“What is really unprecedented is that law enforcement is not able to access the data they need,’’ Mr. Adams said. The ability to monitor a suspect’s communications in real time “is really an absolutely vital tool to protect the public.’’

While Thursday’s court decision represented a victory for Microsoft, which strives to keep data physically near its customers, it may not be viewed as a positive development for all internet companies, said University of Kentucky law professor Andrew Woods. Yahoo Inc., YHOO -0.63 % Facebook Inc. FB -0.37 % and Alphabet Inc. GOOGL -0.02 % ’s Google operate more centralized systems. They didn’t file briefs in support of Microsoft’s position in the case, he noted.

Mr. Woods warned that increased localization of data could have the unintended consequence of encouraging governments to become more intrusive.

“If you erect barriers needlessly to states getting data in which they have a legitimate interest, you make this problem worse,’’ he said. “You increase the pressure that states feel to introduce backdoors into encryption.”

Microsoft President and Chief Legal Officer Brad Smith said the company shares concerns about the “unintended consequences” of excessive data localization requirements.

“But rather than worry about the problem, we should simply solve it” through legislation, Mr. Smith said. Microsoft supports the proposed International Communications Privacy Act. That legislation would, among other provisions, create a framework for law enforcement to obtain data from U.S. citizens, regardless of where the person or data was located.

Companies and governments generally agree that the current legal framework for cross-border data searches is far too slow and cumbersome. Though major tech firms don’t always agree on the particular changes they would like to see, the industry has long sought to get clearer rules from the U.S. and other governments about what their legal obligations are.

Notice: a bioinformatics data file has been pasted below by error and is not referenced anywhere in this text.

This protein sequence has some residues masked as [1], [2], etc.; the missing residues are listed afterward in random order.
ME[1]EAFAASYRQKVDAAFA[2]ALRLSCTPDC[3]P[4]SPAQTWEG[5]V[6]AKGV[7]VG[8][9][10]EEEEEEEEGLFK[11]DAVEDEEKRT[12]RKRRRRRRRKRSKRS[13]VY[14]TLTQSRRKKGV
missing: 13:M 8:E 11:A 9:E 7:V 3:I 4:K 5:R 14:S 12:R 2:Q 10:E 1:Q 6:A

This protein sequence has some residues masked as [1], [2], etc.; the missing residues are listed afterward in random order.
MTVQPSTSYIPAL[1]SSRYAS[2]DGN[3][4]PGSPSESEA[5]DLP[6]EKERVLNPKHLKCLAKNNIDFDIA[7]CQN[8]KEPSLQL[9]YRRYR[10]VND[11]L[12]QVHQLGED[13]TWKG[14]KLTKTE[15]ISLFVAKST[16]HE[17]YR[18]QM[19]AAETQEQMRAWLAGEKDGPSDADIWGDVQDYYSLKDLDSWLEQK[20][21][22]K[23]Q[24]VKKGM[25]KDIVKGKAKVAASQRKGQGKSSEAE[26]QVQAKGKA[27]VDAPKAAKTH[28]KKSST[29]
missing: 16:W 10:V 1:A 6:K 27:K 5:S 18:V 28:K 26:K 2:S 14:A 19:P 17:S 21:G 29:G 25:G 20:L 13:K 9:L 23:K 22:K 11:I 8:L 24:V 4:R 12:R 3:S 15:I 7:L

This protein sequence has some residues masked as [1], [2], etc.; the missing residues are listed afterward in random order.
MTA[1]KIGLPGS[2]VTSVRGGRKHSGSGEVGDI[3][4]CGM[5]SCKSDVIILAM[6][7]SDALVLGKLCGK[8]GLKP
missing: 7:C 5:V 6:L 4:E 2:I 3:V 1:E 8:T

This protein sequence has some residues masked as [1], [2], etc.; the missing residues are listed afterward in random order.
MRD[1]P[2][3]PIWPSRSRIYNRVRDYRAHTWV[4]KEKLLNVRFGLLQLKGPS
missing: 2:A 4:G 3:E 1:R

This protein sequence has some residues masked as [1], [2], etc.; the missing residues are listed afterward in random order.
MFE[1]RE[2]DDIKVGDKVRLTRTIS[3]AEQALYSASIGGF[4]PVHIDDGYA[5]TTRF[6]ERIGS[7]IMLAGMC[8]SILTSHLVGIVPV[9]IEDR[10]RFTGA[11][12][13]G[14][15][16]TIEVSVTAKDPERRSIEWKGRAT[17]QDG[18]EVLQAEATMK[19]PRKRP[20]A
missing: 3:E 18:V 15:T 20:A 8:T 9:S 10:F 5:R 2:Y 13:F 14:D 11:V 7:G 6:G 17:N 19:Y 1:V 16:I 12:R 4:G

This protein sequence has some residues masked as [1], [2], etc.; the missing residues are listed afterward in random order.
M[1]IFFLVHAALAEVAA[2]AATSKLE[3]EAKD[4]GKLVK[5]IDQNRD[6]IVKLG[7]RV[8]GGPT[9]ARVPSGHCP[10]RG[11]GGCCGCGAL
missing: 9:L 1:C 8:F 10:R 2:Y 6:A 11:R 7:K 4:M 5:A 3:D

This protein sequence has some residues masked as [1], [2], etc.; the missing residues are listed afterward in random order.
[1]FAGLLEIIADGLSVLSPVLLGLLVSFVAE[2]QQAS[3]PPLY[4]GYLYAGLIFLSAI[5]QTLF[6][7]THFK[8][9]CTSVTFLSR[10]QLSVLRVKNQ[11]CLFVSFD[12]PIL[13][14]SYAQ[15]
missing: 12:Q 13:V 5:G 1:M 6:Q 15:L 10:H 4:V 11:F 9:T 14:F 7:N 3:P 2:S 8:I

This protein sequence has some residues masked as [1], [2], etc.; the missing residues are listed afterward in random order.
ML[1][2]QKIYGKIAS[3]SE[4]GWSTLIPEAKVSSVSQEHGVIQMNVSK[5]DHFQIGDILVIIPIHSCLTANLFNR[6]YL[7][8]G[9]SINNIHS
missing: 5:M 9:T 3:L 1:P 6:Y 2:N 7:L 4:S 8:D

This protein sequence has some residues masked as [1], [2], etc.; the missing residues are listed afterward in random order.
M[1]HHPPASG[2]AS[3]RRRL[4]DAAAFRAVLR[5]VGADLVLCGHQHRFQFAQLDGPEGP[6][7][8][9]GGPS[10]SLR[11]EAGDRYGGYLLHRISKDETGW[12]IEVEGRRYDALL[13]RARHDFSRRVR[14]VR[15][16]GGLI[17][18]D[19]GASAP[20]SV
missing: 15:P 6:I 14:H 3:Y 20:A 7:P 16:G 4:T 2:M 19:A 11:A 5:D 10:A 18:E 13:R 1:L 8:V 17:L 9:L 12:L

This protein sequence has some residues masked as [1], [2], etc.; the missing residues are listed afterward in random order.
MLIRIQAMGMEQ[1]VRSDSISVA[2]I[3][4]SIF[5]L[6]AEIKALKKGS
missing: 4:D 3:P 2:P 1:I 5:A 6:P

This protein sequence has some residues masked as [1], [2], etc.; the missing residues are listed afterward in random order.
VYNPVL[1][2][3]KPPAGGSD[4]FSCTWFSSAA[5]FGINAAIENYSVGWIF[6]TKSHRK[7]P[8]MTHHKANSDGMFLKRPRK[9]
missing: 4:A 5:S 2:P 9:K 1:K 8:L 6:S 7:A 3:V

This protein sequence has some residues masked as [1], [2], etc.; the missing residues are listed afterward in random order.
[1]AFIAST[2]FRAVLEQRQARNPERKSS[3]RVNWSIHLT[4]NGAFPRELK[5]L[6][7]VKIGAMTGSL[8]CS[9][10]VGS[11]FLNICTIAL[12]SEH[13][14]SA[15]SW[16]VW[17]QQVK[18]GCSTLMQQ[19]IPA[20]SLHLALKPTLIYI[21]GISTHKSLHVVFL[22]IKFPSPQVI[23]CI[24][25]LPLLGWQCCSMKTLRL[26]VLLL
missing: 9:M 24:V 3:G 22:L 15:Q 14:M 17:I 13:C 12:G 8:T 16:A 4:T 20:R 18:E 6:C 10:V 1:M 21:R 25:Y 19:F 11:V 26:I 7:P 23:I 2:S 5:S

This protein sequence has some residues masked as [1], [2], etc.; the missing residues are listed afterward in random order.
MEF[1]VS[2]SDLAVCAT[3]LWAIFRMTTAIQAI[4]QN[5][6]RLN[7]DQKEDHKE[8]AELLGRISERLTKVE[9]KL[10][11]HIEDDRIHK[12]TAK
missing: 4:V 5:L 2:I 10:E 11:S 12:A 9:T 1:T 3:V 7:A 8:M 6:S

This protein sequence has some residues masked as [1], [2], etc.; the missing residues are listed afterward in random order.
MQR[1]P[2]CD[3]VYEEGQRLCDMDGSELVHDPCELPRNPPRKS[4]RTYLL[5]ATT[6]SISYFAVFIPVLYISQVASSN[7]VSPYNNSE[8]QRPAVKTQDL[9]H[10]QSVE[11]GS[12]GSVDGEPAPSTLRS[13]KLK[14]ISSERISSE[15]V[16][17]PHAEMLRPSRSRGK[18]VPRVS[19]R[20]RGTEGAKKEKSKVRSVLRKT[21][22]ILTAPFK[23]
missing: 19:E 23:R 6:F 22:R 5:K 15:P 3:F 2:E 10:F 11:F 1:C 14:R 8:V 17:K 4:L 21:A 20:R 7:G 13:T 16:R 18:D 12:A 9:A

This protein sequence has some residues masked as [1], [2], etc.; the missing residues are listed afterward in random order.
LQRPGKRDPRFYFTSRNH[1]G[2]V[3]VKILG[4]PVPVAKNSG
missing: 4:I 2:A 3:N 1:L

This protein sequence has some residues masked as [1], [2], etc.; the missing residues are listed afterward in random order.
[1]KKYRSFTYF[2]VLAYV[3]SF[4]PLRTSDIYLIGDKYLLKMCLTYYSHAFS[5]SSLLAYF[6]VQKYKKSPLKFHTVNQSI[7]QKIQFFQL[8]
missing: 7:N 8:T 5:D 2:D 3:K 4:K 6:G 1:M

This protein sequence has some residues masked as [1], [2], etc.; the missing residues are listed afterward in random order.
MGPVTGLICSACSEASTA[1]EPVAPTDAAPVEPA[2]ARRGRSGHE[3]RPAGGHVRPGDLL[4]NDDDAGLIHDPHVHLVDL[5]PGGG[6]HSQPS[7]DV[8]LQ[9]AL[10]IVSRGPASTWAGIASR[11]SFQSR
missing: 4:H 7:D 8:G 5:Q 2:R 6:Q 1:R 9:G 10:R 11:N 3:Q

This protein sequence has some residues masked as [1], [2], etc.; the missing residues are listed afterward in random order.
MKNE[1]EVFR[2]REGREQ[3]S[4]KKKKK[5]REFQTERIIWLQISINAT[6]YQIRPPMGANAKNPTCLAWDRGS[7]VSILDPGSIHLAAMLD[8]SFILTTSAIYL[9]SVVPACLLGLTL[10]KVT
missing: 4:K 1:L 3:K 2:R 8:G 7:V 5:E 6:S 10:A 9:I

A coalition of the country’s largest tech companies, including Microsoft, Facebook and Google, created a group called Reform Government Surveillance that is pushing for updating data-protection laws. The group has said it was “encouraged by discussions between the U.S. and the U.K.”

Thursday’s ruling could lead some Microsoft rivals that offer email, document storage, and other data storage services, but which haven’t designed systems to store data locally, to alter their networks, said Michael Overly, a technology lawyer at Foley & Lardner in Los Angeles.

Google, for example, stores user data across data centers around the world, with attention on efficiency and security rather than where the data is physically stored. A given email message, for instance, may be stored in several data centers far from the user’s location, and an attachment to the message could be stored in several other data centers. The locations of the message, the attachment and copies of the files may change from day to day.

“[Internet companies] themselves can’t tell where the data is minute from minute because it’s moving dynamically,” Mr. Overly said.

The ruling could encourage tech companies to redesign their systems so that the data, as it courses through networks, never hits America servers.

A person familiar with Google’s networks said that such a move wouldn’t be easy for the company.